A Dua, an Islamic prayer, hanging from a taxi’s mirror, in Sana’a, Yemen’s capital. The written prayer is for God’s blessing on the journey.
(Thomas Froese Photo)
(The Hamilton Spectator – Saturday, Sept. 11, 2021)
It was a recent summer evening and she sat me at the bar because there was space, and before ordering a salad and drink, I lifted my rucksack and a couple of books spilled out. “What are you reading?”
I then told her, the waitress, about Philip Roth’s novella “Goodbye Columbus,” about a summer romance that ended in disillusionment. The other book, called “With,” is about God. She asked, “Do you mean God in a traditional sense, or more as an out-there higher power?”
“Both,” I said. “The God who made you and me.”
She told me that she’d experienced God in mysterious ways, and that it was cool. Then I ate, and read, and left, and that would have been the end of it, except it never is, not with these backpack sort-of meetings, brief connections we have with, say, the stranger at the bus stop or the train station or maybe in some taxi in Yemen.
My bar interaction reminds me of it, a taxi ride in the Arab world that I’d otherwise have long forgotten if not for the photo I took of a Dua, an Islamic prayer, hanging from the taxi’s mirror. It was in Sana’a, Yemen’s capital, and the written prayer was for God’s blessing on the journey.
Today is an especially good day to remember it because this is the day, 20 years on, when 19 young men enraged about U.S. forces in Saudi Arabia used several airliners as missiles to kill more than 3,000 people in New York, Washington D.C. and Pennsylvania.
Their journey was a different one, a snaking and misguided trip into dark religious extremism. The terrorists believed that they’d get eternal rewards for their remarkable murders. So the world watched on that Sept. 11 – I stood in front of a row of televisions in a mall – as people jumped from New York’s burning and crumbling Twin Towers, crashing to earth, shifting its axis.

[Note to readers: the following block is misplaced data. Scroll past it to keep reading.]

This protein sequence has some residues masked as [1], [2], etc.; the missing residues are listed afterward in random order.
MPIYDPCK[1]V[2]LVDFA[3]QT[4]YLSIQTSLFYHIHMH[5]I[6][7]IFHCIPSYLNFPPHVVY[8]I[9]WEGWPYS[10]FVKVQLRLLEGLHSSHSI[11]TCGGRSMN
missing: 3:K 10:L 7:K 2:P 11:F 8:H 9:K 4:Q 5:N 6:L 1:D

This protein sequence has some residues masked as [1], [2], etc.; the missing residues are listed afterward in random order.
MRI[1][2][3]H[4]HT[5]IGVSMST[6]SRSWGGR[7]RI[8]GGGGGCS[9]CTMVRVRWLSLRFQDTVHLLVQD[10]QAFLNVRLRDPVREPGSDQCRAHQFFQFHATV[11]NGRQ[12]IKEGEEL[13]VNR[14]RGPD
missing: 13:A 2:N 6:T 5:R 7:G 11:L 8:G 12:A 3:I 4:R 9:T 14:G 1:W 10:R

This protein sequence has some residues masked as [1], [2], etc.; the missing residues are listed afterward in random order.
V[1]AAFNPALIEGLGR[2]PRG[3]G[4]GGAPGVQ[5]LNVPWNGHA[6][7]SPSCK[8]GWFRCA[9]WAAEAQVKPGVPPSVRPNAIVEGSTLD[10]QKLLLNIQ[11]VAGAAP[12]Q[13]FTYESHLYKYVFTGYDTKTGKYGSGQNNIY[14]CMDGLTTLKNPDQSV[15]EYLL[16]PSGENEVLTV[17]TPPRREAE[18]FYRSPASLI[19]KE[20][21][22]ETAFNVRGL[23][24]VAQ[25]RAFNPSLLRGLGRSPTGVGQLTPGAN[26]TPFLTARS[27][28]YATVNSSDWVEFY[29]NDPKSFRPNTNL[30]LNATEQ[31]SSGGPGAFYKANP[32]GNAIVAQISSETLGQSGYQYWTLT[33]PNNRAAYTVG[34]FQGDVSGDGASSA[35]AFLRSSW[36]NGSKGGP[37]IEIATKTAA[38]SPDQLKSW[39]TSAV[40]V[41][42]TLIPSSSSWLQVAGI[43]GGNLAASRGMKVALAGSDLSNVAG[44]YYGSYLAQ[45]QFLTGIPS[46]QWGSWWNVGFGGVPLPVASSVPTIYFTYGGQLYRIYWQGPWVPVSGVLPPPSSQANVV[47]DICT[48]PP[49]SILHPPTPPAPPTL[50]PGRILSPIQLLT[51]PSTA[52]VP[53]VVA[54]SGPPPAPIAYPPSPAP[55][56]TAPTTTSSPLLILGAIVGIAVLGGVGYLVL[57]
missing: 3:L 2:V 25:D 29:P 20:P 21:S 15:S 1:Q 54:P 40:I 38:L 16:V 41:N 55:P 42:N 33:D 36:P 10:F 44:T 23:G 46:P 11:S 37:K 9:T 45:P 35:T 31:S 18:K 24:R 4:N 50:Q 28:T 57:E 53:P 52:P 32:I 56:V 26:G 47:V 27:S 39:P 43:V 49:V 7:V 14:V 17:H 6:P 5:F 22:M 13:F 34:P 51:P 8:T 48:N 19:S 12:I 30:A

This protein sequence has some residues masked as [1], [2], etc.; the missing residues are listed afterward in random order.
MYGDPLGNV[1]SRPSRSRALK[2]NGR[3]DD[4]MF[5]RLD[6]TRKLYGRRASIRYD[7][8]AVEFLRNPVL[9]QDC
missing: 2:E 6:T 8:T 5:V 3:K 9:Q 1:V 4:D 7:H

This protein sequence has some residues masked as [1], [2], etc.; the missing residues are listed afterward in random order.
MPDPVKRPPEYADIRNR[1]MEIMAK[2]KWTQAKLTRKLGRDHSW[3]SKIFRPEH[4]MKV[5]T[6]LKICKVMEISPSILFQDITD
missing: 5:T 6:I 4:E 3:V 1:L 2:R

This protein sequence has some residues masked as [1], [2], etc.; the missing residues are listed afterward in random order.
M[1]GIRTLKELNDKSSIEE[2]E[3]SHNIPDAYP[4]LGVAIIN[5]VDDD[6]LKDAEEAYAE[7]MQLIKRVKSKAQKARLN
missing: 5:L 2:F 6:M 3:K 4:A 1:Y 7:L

I was newly married with the words still fresh in-mind, “This is the day that the Lord has made,” from my father’s contributing speech. Later, shortly after 9/11, my bride and I started our new life together in Yemen, running into the proverbial burning theatre, into Osama bin Laden’s homeland, while western nations blew full-on into nearby Iraq and Afghanistan for that nation building. You know how that ended.
Which is to say that this is the day that you and I have also made, through our everyday choices. It’s a lesson I learned from those years in Yemen. “Thomas, come and eat!” is what I still hear from our Yemeni landlord: our shared humanity bridging differences in culture and race and religion, differences often magnified by misplaced fears.
Then there’s this lesson. Just as it’s easy for misguided, or evil, people to misrepresent God, it’s easy for anyone to misunderstand what He (She?) is all about, because we carry these common fears and foibles on our journeys.
Some imagine life under some ungracious, rule-oriented deity, like a heavily-yoked pack animal. Or maybe we prefer life over a watchmaker God, if any God, a distant Creator of universal principles, uninterested in our daily affairs. Or there’s living to get from the cosmic vending machine God, a Santa Claus. Or maybe we live for what we think we can do for our Maker. As if.
So we may like to live under God, or over God, or from God, or even for God, none of which works well. Which brings me back to my interaction with that waitress – her name is Corinna – and that book “With” that spilled from my knapsack. “With” refers to imagining life “with” God.
Author Skye Jethani makes a reasoned case for it. Imagine your human journey, my journey, as more of a hand-holding experience, a walk along life’s road like in a budding, well-placed romance. Lose control and fear. Gain surrender and security and deepening companionship.
And isn’t this the heart of it? Life is a journey. And what we believe, or reject, has a profound impact on not just our own lives, but the larger world around us. Because ours is a world of cause-and-effect where nothing happens in a vacuum. This is it.
This is the day. It’s Sept. 11. And what have we learned?